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The History of Louisiana: From the Earliest Period, Volumer 1-2
Uten tilgangsbegrensning - 1827
Acadie Alibamons Arkansas army arrived attack banks bay of St bayou Bienville Biloxi boats British brought called Canada Canadians Carolina Champlain Chevalier Chickasaws chief Choctaws coast colonists colony command Crozat's Dauphine Island distance England English erected father fleet force Fort Conde France French garrison gave governor grant gulf hundred and fifty Iberville Illinois Indians induced inhabitants inundated Iroquois irruptions island killed king king's Laharpe lake lake Maurepas land Lasalle latter Louis Louisiana Manshac March Marquis miles Mississippi Mobile mouth Natchez Natchitoches nation negroes officers Orleans party peace Pensacola Perrier pirogues plantations Port possession prairies present proceeded province provisions Quebec Quinipissas reached received Red river river St sailed sent settlement ships shore side soldiers solicit soon Spain Spaniards Spanish stream superior council Tadoussac thirty tion town trade tribes troops twenty vessels village Washita Yazous
Side 341 - America; it is agreed, that, for the future, the confines between the dominions of his Britannic Majesty, and those of his most Christian Majesty, in that part of the world, shall be fixed irrevocably by a line drawn along the middle of the river Mississippi, from its source to the river Iberville, and from thence, by a line drawn along the middle of this river, and the lakes Maurepas and Pontchartrain, to the sea...
Side iv - In conformity to the act of Congress of the United States, entitled, " An act for the encouragement of learning, by securing the copies of maps, charts and books, to the authors and proprietors of such copies, during the times therein mentioned ; " and also to an act, entitled.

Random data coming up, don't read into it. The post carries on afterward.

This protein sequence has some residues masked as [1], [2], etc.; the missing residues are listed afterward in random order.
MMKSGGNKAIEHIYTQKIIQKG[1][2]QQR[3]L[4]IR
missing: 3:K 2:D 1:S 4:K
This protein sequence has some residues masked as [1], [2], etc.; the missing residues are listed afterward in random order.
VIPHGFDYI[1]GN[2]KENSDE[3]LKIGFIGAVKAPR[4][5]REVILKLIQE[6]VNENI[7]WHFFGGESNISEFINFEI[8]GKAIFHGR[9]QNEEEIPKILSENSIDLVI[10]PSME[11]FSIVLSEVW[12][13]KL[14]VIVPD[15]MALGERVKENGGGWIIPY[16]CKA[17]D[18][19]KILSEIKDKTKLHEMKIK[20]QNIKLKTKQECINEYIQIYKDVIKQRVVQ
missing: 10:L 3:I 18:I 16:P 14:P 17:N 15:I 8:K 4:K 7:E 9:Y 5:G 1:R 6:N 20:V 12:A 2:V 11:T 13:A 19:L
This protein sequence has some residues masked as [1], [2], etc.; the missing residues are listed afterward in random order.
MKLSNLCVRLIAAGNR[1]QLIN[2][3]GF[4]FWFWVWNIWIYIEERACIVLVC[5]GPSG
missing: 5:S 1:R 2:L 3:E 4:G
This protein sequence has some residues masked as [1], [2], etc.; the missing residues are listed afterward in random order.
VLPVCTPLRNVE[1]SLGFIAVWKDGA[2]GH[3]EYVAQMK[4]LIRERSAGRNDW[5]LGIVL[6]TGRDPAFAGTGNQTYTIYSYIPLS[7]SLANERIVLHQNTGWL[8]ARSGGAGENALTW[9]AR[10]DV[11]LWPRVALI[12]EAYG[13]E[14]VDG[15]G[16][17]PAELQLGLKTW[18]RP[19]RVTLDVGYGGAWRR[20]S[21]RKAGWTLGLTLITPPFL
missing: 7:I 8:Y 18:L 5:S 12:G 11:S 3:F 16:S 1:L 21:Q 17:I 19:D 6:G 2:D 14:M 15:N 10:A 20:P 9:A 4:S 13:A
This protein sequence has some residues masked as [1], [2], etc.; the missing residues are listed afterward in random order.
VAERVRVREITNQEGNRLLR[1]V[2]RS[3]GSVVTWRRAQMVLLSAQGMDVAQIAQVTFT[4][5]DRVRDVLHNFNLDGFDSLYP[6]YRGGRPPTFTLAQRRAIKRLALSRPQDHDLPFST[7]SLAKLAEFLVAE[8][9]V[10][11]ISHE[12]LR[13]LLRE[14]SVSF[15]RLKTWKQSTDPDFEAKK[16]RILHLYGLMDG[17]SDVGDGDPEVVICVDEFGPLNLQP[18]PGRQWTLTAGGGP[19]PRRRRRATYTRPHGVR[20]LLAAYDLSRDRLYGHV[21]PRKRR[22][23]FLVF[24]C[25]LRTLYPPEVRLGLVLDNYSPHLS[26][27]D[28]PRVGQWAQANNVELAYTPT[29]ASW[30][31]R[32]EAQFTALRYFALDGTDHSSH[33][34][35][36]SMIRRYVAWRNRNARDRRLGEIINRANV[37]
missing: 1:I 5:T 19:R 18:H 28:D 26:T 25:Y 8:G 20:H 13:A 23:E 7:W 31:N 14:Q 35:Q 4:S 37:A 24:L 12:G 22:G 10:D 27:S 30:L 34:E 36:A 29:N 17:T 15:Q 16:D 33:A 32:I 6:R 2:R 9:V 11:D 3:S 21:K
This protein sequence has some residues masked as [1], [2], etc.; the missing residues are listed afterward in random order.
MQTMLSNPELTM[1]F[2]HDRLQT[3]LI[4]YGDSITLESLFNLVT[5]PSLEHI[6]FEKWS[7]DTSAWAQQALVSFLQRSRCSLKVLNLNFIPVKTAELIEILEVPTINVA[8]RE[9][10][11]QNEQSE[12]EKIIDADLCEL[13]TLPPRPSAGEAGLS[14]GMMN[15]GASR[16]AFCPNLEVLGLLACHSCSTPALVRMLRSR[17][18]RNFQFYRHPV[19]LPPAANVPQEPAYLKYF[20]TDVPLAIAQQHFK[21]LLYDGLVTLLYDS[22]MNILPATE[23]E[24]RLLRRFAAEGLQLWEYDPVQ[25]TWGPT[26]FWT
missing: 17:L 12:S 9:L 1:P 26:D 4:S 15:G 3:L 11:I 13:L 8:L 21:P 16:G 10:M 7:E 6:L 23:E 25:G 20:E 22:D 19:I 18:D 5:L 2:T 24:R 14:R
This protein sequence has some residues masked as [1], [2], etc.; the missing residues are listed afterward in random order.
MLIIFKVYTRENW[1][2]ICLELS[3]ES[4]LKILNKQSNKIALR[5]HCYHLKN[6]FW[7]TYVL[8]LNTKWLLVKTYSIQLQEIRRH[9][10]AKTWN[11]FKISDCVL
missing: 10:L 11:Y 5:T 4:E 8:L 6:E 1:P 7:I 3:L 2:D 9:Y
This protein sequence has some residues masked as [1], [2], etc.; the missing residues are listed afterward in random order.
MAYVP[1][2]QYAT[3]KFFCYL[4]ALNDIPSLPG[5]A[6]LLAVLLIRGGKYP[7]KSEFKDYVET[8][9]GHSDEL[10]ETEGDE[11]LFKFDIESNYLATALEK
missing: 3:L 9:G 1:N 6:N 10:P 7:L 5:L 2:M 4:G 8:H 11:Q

Side 180 - Crozat, the laws, edicts, and ordinances of the realm and the custom of Paris, are expressly extended to Louisiana. To this custom, which we all know was a body of written law, may be traced the origin of many of the peculiar institutions which still distinguish our jurisprudence from that of all the other states of the Union.
Side 341 - Pontchartrain to the sea ; and for this purpose the most Christian King cedes in full right, and guarantees to his Britannic Majesty, the river and port of the Mobile, and everything which he possesses, or ought to possess, on the left side of the River Mississippi, except the town of New Orleans and the island on which it is situated, which shall remain to.
Side 342 - Florida, bounded to the southward by the gulf of Mexico, including all islands within six leagues of the coast, from the river Apalachicola to lake Pontchartrain ; to the Westward by the said lake, the lake Maurepas, and the river Mississippi ; to the northward, by a line drawn due east from that part of the river Mississippi which lies in...
Side 181 - The faculty is allowed him to send annually a vessel to Guinea, for negroes, whom he may sell in Louisiana, to the exclusion of all others.
Side 178 - ... of the Lands, Coasts and Islands which are situated in the Gulf of Mexico, between Carolina on the East, and Old and New Mexico on the West.
Side 173 - British subjects, likewise all Nova Scotia or Acadie, with its ancient boundaries, as also the city of Port Royal, now called Annapolis Royal, and all other things in those parts which depend on the said lands and islands...
Side 340 - Majesty, in full right, Canada, with all its dependencies, as well as the Island of Cape Breton, and all the other islands and coasts in the Gulf and River of St. Lawrence, and in general, everything that depends on the said countries, lands, islands, and coasts...